Quantifying biophysical constraint of Nature: Measuring Renewable Freshwater Resources at Multiple Scales

- Indicates paper has been withdrawn from meeting
- Indicates an Award Winner
Monday, 18 January 2010: 2:15 PM
B301 (GWCC)
John Nieber, University of Minnesota, St Paul, MN; and R. Kanivetsky, H. Peterson, and B. Shmagin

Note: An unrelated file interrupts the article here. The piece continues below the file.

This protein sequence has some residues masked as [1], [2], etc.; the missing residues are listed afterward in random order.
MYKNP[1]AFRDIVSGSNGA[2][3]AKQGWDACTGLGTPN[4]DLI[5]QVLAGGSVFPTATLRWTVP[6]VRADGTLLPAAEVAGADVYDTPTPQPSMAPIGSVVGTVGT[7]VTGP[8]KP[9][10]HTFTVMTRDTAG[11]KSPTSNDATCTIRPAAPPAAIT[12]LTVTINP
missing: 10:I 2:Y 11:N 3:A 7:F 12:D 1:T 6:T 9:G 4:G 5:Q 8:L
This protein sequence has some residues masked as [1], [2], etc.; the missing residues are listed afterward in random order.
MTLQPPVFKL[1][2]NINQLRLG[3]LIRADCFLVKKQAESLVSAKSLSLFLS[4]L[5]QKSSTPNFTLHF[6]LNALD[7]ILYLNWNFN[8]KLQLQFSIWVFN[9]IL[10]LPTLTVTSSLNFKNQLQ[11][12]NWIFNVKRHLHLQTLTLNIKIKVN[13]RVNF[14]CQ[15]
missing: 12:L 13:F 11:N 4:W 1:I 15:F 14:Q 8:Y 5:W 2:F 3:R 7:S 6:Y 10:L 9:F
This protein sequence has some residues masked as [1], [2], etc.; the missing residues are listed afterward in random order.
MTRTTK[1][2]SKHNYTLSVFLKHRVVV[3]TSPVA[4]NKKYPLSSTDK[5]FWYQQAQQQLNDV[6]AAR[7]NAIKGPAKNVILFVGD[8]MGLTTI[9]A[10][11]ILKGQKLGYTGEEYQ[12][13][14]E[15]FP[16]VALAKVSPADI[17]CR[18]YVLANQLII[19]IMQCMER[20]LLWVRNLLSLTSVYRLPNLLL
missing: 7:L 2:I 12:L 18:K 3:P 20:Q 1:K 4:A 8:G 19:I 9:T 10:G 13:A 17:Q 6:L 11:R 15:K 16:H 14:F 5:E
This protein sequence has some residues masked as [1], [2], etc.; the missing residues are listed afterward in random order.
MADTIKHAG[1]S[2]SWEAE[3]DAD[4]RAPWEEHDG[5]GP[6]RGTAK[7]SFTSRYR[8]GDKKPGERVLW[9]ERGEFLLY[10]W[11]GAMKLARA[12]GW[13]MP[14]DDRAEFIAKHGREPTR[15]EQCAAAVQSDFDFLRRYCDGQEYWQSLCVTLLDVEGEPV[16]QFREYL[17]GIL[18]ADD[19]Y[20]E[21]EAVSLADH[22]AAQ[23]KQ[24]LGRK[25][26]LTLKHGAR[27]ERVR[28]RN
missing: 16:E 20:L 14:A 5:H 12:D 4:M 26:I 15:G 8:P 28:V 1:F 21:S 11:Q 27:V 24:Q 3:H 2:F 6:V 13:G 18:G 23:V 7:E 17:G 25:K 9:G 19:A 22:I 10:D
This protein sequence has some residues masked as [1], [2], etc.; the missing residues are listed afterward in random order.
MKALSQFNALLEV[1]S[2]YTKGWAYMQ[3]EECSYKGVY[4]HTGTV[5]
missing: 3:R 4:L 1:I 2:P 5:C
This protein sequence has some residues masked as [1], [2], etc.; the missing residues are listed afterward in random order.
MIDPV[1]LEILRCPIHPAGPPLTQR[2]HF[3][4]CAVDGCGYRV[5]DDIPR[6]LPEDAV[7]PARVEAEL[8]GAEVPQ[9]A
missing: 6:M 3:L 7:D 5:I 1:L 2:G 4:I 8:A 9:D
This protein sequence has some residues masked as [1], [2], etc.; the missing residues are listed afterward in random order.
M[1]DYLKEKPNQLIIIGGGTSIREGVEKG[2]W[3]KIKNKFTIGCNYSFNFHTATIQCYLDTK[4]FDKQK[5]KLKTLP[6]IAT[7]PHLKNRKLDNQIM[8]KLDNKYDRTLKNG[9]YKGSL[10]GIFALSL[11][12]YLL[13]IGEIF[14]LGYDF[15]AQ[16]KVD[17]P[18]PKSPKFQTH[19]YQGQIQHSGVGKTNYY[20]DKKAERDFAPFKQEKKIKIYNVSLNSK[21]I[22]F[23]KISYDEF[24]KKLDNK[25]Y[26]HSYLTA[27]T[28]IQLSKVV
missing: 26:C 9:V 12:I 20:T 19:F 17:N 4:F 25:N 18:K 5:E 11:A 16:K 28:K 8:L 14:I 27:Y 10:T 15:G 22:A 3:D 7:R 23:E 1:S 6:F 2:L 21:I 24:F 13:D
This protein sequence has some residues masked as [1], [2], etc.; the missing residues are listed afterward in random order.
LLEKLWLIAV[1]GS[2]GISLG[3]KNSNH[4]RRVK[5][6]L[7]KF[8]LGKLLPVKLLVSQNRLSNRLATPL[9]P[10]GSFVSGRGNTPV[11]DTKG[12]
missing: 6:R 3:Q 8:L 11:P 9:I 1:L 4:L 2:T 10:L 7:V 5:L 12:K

Water resources sustainability is the key component for transformation toward societal sustainability. This relationship between water resources sustainability and societal sustainability is based on the need of high congruency of functioning of natural and socio-economic systems and criticality at their interface. The first-order condition to make this transformation is the recognition by society of incorporation of two principles: the biophysical constraint of natural systems and the socio-economic restraint of human systems. In this context the socio-economic restraint should guide human activities that will cap overall throughput within the biophysical constraint of natural systems for the indefinite future. The biophysical constraint for sustainable water resource, as a measure of the limit of natural systems, is the rate of renewal of freshwater resources. To assure sustainable use of freshwater this rate of renewal must be used with caution to sustain both human needs as well as the needs of nature (ecological services). Methods for quantifying the rate of renewal of refreshwater resources for a given geographical location involves the use of systems analysis with appropriate sets of hydrologic (mostly streamflow), geologic, landuse, and meteorological data. These methods are well developed for applications in areas where there are sufficient holdings of the required data. We have found that such analyses are possible at large scales such as at the continental scale, and in many cases at the scale of individual countries, because for these scales there is generally sufficient data. However, at more refined scales the issue of data sufficiency becomes problematic, especially in more undeveloped parts of the world. Resolution of this issue requires the application of other data sources, including information gleaned from remote platforms and data collected on the ground within the regions of interest. This of course requires international collaboration among individuals involved in the endeavor to quantify freshwater resources. This presentation will show the use of the systems analysis approach for quantifying the renewable flux for the situation of relatively rich databases, such as in the United States and in Russia, and will outline some of the approaches that could be used for the very common situation where data are extremely limited, as in countries like Mongolia.